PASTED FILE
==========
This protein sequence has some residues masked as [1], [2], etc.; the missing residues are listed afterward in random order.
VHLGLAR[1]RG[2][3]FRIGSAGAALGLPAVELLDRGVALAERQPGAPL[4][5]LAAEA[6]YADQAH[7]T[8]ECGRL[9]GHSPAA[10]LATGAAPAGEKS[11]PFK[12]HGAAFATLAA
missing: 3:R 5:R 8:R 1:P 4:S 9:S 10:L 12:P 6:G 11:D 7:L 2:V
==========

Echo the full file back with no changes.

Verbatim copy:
This protein sequence has some residues masked as [1], [2], etc.; the missing residues are listed afterward in random order.
VHLGLAR[1]RG[2][3]FRIGSAGAALGLPAVELLDRGVALAERQPGAPL[4][5]LAAEA[6]YADQAH[7]T[8]ECGRL[9]GHSPAA[10]LATGAAPAGEKS[11]PFK[12]HGAAFATLAA
missing: 3:R 5:R 8:R 1:P 4:S 9:S 10:L 12:P 6:G 11:D 7:L 2:V